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Technology News on July 7, 2011


NASA's Cassini spacecraft captures first-ever images of big Saturn storm
Scientists analysing data from NASA's Cassini spacecraft now have the first-ever, up-close details of a Saturn storm that is eight times the surface area of Earth. ANI

Coated nanowires hold promise for 'low cost' photodetectors, solar cells
Researchers at Harvard and Berkeley have significantly improved nanowires' efficiency and sensitivity with a simple coating. ANI

Unique microcapsule could be used to co-deliver distinct drugs
Researchers at the Georgia Institute of Technology have designed a multiple-compartment gel capsule that will enable co-delivery of different types of drugs. ANI

Poor quality of life, smoking linked to premature menopause
A new study has found that premature menopause or Premature Ovarian Failure (POF) is associated with poor quality of life and smoking.OF not only leads to infertility but also significantly increased morbidity and mortality, as well as a decreased quality of life equivalent to that of people with type 2 diabetes or rheumatoid arthritis, said Dr. Rumana Islam, from Imperial College, London, UK. ANI

Replacement of jawless fishes by newly evolved jawed forms not likely
Scientists studying feeding mechanisms in early-jawed animals have claimed that the replacement of jawless fishes by newly evolved jawed forms is likely wrong. ANI

Plumes of hot magma driving Earth's massive tectonic plates
Scientists at Scripps Institution of Oceanography at UC San Diego have now discovered a new force that drives plate tectonics: plumes of hot magma pushing up from Earth's deep interior. ANI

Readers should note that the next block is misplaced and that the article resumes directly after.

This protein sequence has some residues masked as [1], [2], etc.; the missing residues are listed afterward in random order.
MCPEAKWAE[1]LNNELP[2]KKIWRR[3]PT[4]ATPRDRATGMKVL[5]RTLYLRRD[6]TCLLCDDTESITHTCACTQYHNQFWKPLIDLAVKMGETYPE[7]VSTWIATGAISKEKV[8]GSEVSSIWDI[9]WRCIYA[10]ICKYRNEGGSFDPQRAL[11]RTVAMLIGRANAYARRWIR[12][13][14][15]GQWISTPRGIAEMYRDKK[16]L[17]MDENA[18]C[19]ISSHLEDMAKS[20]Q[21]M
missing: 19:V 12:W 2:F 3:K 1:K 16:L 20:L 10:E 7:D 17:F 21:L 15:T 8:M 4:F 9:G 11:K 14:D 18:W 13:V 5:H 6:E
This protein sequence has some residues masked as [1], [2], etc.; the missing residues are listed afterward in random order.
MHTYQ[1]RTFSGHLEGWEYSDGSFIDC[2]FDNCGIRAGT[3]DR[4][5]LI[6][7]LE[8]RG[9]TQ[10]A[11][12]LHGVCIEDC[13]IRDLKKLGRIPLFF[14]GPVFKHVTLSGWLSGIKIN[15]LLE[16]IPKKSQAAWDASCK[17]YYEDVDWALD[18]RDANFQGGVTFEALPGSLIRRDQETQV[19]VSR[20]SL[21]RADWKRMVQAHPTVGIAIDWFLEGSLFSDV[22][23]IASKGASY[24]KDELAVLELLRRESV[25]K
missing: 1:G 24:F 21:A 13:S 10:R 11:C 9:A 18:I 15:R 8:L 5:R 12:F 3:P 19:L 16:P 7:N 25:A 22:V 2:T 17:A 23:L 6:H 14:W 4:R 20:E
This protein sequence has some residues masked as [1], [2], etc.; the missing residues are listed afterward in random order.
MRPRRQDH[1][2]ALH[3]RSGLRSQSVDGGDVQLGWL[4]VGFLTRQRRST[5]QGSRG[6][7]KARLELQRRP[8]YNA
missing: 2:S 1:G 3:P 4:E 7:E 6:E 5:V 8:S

What causes the most common and most lethal form of brain tumor
A new study has offered a novel way to determine what biological functions go awry when-Glioblastoma-the most common and most lethal form of brain tumor in people first begins to form. ANI

People who grew up poor likelier to make risky choices when in danger
A new study has found that people with a poor socio-economic background are more likely to make risky choices when exposed to danger. ANI

Ultrasonic scalpel that bounces off soft flesh paves way for safer bone surgery
A new scalpel is showing promising results for safer bone surgery. ANI

Altering body's metabolism may help in treating deadly liver cancer
Researchers have reported that altering the body's metabolism could be an effective treatment for deadly liver cancer. ANI

Early spring can threaten plants' reproduction
A study has indicated that though spring is hailed as the season of rebirth, but if it comes too early, it can threaten the plants it is meant to welcome. ANI

'1st flying animals' pterosaurs evolved in most unusual way
A new study has found that the pterosaurs, flying reptiles from the time of the dinosaurs, evolved in a most unusual way, becoming more and more specialised through their 160 million years on Earth. ANI

Binge drinking can permanently damage DNA of unborn babies
Excessive drinking by pregnant women causes permanent genetic damage to the unborn child, leading to birth defects and learning difficulties, a study led by an Indian-origin researcher has revealed. ANI

Earliest Europeans were cannibals who wore bling!
Remains of the earliest known Homo sapiens from southeastern Europe have suggested that earliest Europeans wore shell and mammoth jewellery, and likely practiced cannibalism. ANI

High or low salt intake during pregnancy can retard kids' kidney development
Be it too much or too little, salt intake during pregnancy can have an adverse effect on the prenatal development of the offspring's kidneys, according to a new animal study from Europe. ANI

Novel iPhone 'Opena' case that can open beer bottle caps
Two Australian men have designed an innovative iPhone case that can be used as a bottle opener. ANI

Scientists sequence entire DNA, RNA of lung cancer patient
Researchers for the first time have sequenced the entire DNA and RNA of a patient with lung cancer who never smoked. ANI

Anxiety, depression during pregnancy may up asthma risk in kids
Researchers at Columbia University's Mailman School of Public Health have indicated that anxiety, stress and depression during pregnancy may lead to a greater risk of asthma for the offspring. ANI